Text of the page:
Wii U

Fatal Frame: Maiden of Black Water Isn’t As Scary As It Should Be

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I was not frequently scared by Fatal Frame. The game has its heart in the right place, but the horror is so inconsistent that it never really has a chance to sink in. The best horror games create a consistent atmosphere that makes the player want to get out. The player doesn’t feel safe, the player doesn’t feel comfortable, the player doesn’t have the tools he or she needs to easily overcome the challenges they face. This game does not do these things.

 

Fatal Frame: Maiden of Black Water basically has three parts. You walk around environments following waypoints (spooky ghost waypoints, but a guideline is a guideline), you get into fights with ghosts that need to have their souls sealed by your Camera Obscura, and you watch cutscenes. Only one of these three game segments is really scary.

 

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First off, the combat is not scary. Film is effectively unlimited which means that ammunition isn’t hard to come by, and health is abundant also. I’m actually quite fond of the ghost snapping combat in this game, but it’s balanced to encourage high score chasing and replaying levels again and again. The question asked is not “how can I survive this”, but “how many points can I get out of these ghosts”? That’s fun, but not scary.

 

The cutscenes similarly failed to get a rise out of me. This is one of those games that opens up with a title card that straight up says (and I paraphrase) “This is a horror game, please be scared”. That level of subtlety continues throughout. There’s some genuinely inspired jump scares in these cutscenes especially when it comes to wading through water that you can’t see the bottom of, but the reason the characters choose to wade through said water is always lacking. I’m not a yell at movies type, but there was more than one occasion where I just wanted to yell “You’re right, this is a bad idea… so don’t do it!”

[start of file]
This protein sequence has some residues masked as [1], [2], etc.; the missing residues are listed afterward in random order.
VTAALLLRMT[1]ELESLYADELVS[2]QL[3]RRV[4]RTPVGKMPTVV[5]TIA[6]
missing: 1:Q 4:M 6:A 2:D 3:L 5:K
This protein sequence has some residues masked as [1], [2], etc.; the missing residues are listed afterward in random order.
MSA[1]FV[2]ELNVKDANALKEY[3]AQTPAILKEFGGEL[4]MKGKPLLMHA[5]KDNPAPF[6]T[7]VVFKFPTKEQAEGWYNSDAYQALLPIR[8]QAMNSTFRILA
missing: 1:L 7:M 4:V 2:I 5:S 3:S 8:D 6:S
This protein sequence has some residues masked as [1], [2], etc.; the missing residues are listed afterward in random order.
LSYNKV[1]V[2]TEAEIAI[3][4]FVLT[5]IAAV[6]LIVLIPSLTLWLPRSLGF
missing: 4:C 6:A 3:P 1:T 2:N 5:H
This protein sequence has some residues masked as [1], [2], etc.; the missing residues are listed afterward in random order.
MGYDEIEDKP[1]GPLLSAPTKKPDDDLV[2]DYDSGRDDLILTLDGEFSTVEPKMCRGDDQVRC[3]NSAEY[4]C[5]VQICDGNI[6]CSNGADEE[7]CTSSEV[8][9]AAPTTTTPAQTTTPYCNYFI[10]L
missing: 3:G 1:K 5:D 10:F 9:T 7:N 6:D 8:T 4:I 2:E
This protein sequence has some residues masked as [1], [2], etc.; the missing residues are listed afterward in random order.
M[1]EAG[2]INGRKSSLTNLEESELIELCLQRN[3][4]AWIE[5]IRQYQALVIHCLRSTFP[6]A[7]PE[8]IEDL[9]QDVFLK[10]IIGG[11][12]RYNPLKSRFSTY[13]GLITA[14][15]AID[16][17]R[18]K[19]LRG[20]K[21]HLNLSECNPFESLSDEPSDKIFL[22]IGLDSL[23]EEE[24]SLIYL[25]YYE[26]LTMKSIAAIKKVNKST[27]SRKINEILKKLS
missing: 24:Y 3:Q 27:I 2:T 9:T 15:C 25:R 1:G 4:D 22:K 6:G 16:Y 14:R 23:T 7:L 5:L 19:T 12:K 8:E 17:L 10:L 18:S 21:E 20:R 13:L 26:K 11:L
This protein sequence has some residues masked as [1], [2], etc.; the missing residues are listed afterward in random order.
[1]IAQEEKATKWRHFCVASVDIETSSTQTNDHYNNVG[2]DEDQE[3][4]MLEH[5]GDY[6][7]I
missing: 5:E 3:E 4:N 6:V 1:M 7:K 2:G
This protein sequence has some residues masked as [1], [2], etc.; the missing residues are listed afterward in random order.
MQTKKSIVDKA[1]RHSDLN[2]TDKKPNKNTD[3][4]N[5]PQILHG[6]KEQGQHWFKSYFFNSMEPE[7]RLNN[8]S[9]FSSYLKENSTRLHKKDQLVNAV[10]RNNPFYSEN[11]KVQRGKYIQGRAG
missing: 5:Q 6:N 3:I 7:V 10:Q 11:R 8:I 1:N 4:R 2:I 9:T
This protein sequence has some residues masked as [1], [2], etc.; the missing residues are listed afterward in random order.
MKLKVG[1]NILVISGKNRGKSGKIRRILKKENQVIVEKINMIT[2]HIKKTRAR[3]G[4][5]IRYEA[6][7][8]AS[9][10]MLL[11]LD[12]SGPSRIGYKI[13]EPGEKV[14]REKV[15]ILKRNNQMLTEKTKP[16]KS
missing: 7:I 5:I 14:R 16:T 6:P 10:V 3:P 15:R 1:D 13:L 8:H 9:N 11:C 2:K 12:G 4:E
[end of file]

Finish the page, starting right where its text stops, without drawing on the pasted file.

Throw in lip syncing that leaves some to be desired, incredibly poorly decided outfits for mountain exploration (not to even touch on the bonus costumes, which are mood breaking also), and a plot that seems like it was written with the goal of touching on as many horror clichés as possible and you have a set of characters and cutscenes that negate any investment I may have had before we leave the starting block. I can deal with a bad story in a video game, video games have bad stories all the time. But when the explicitly stated goal of the game is to get me invested enough to be terrified of what’s on the screen, then the game has to do a little bit better than this one does.

 

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Fortunately, not all is lost. When exploring environments between combat and cutscenes there are some genuinely good scares. The central photography mechanic creates scenarios where the player’s peripheral vision is restricted, and this is mined over and over again. The game excels at making the player want to not look away, and then requiring that they do exactly that. Or sometimes making the player want to look away, but forcing them to see every gruesome detail. For all that the exploration gets wrong in terms of camera control (the third person camera, not the Camera Obscura) and finicky angles required for certain photos, the manipulation of perspective is a powerful tool and it’s used well. I swore loudly in the middle of the night more than once, and I’m not the easiest scare on the block.

 

Still, if your game sets out to achieve a goal and two of three pillars don’t achieve it… it’s not great. Fatal Frame: Maiden of Black Water almost feels divided against itself. The most fun part, the combo chaining combat, has the least to do with the tone and intent of the rest of the work. Sometimes a game is less than the sum of its parts, and I’m afraid that this is one of them.

Ethan